The first step in coming the US is proving your relationship. Start gathering evidence as soon as you can. Don’t throw away tickets with your names on them. Go back into your hotel reservations, etc. Take as many pictures as you can. Document everything. Save old chats and Skype history.
Form I-130 is filling out basic information about you and your spouse. You’ll need your Social Security number or your A number (in order to bring your spouse to the United States you must be a U.S. citizen or green card holder), your address history for the last five years, your employment history and addresses etc, as well as your spouse’s, and so on. The updated I-130 now has biographic information on it as well (hair color / race / eye color. When I filled out the forms and submitted them I had to fill out forms G 325A for my spouse and myself, but now you fill out for I-130A instead.
Also, try to get your name/ your spouse’s name changed as soon as possible so that you can provide the updated ID, passport, and Social Security.
Here are the updated links to the current forms that you’ll need to fill out:
I-130 Form and Instructions: Petition for Alien Relative
I-130A: Supplemental Spouse Information used instead of G 325A
If you’re having trouble filling out the forms, do not neglect the instructions that are given with them. I know that it’s extra reading, but what’s ten extra minutes of reading compared to a few extra months of waiting because of a silly mistake?
When submitting evidence, be sure to include a cover page detailing everything that you’ve included in the packet. See the following images. I’ve added some notes on the side.
My summary of our story included how and where we met, places we’ve been to, important dates, our jobs and education, etc. Everyone’s story is unique. Try to keep it to one typed page. I also stated that I moved back to the states and have already secured a job etc even though that information isn’t necessary until NVC gets involved. You want USCIS to know that there is a steady income over a certain amount so that they know the immigrant will not be a burden on the US. This information usually isn’t required until the NVC stage which typically won’t be until at least six months later (earlier if you’re super lucky or had an expedite approved) or much later (like in our case – nearly ten months and we didn’t even have any missing documents). Unless specifically stated, do not include originals of documents. Copies are fine.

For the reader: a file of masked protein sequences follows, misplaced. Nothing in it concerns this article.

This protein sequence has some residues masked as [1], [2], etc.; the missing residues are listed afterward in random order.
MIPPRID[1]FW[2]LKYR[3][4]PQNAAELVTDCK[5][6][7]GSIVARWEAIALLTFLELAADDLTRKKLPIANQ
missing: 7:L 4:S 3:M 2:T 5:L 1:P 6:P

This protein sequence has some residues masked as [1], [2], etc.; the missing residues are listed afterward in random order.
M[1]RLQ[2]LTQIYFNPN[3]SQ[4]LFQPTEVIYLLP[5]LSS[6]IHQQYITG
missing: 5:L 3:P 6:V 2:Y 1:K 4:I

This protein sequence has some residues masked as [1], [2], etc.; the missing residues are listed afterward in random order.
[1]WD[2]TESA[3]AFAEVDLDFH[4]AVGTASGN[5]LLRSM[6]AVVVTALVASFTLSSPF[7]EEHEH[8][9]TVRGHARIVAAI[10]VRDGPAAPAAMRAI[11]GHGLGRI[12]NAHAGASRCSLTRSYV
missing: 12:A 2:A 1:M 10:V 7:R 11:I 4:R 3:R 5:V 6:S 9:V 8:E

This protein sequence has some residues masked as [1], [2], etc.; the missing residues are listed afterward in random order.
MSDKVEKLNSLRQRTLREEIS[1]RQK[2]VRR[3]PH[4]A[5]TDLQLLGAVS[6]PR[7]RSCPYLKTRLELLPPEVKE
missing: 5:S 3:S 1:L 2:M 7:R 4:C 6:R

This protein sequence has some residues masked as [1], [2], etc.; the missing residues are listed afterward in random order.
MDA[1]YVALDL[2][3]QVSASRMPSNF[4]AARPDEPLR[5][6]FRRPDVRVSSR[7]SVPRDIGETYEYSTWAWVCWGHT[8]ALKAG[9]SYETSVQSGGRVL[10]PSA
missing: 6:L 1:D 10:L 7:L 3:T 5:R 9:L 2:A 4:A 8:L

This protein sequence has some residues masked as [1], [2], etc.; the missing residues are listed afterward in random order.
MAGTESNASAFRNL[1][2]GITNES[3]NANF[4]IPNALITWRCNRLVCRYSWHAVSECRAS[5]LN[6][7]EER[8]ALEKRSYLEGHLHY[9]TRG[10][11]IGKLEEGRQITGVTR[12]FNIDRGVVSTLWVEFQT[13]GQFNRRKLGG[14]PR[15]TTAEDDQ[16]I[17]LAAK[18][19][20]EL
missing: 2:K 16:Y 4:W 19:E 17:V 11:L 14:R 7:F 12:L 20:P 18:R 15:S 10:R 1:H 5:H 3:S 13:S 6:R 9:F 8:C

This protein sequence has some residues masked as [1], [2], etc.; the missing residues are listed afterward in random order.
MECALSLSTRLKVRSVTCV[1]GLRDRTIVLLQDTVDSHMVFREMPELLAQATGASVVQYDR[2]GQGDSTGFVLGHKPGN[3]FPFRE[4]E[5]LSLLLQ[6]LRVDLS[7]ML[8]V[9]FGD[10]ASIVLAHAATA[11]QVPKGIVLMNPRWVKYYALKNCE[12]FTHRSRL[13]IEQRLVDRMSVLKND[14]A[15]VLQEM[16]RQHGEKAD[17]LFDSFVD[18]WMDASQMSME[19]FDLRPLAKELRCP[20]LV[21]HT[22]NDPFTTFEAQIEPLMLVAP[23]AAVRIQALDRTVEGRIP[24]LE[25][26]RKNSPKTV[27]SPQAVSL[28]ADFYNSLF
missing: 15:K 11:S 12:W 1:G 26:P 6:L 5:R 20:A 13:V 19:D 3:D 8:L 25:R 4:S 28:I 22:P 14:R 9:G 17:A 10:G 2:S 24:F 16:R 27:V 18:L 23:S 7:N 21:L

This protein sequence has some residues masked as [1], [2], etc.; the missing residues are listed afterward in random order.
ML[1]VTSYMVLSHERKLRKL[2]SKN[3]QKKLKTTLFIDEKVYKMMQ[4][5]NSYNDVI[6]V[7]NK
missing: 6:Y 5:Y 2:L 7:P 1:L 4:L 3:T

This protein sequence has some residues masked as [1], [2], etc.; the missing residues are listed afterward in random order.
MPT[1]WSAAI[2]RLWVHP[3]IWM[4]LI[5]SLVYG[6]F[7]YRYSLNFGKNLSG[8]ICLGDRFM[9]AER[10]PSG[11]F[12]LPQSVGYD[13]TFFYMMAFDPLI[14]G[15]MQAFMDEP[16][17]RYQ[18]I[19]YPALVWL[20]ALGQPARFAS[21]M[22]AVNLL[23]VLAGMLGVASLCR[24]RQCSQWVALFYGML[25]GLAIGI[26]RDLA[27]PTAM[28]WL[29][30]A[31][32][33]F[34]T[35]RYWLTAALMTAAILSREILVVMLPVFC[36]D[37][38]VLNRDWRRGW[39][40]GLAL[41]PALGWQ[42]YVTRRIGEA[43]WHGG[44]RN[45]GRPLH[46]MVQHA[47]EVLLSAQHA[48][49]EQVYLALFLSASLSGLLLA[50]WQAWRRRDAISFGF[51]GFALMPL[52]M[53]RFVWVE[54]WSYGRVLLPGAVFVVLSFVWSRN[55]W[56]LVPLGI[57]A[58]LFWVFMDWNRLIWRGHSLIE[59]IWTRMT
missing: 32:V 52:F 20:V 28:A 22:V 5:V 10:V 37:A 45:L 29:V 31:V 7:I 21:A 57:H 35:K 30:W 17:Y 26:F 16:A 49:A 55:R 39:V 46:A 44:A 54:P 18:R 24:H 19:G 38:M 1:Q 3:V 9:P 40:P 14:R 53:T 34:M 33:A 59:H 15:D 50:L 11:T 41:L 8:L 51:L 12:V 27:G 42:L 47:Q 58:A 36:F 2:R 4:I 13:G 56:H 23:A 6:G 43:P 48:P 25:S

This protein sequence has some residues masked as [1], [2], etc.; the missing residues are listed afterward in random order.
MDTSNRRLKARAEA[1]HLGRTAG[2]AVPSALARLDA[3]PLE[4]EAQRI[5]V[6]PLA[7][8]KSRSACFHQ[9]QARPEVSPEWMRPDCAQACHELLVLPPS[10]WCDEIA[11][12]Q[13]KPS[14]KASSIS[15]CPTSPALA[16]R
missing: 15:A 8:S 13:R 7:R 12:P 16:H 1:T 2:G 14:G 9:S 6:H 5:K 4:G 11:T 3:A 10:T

When I was including pictures in my Word document (later saved as a PDF and then printed in color, one sided), I made sure to add the date that they were taken (digital copies usually have the date encrypted in them), where they were taken, and who was in the picture. Pictures of your wedding and engagement are very good evidence. Especially if you have photos of you signing your marriage certificate / book. Pictures with your spouse and their family / your family etc are great. I probably went a bit overboard, but I included about thirty pages worth of pictures and explanations. I also included the link and screenshots of our wedding website, Facebook events that I had made for the wedding and bachelorette party etc. I included copies of airline tickets going to see him and even our university transcripts to prove that we were there at the same time. Anything that has both of your names on it especially a rental agreement or something of the sort is wonderful evidence. Do not include CDs or USBs etc. They will not look at them.
Once I triple and quadruple checked all of the documents and signed the I-130 and other forms (make sure your documents are signed or your application will be rejected), it was finally ready to be sent off to the USCIS. Don’t forget the money order for the I-130 fee which is currently $535.
Here are the addresses to send your I-130.
Once you submit everything, you should get your first notice NOA1 which will be the receipt that they received your package and are reviewing it. Don’t lose this receipt number. You can use it to check the status of the application.
There are a few sites that are great for help and questions as well.
VisaJourney.com is great for creating your timeline and tracking other timelines of those who may have similar cases to yours.
The Facebook group (you’ll need approval to join) “I-130 filers Immigration Visa Group.” is also great for asking and answering questions.
Search around on Facebook as well for groups that pertain to the country that your spouse is from because the information may be more beneficial to you.
Keep doing your research while you’re waiting for you approval. Start getting your documents ready for the NVC stage. I’ll write more about that later. The wait time is probably the most frustrating and painful time. We got our first receipt from USCIS September 8th, 2016 and didn’t get our approval until June 29th, 2017 – that was 295 days or 9 months 22 days.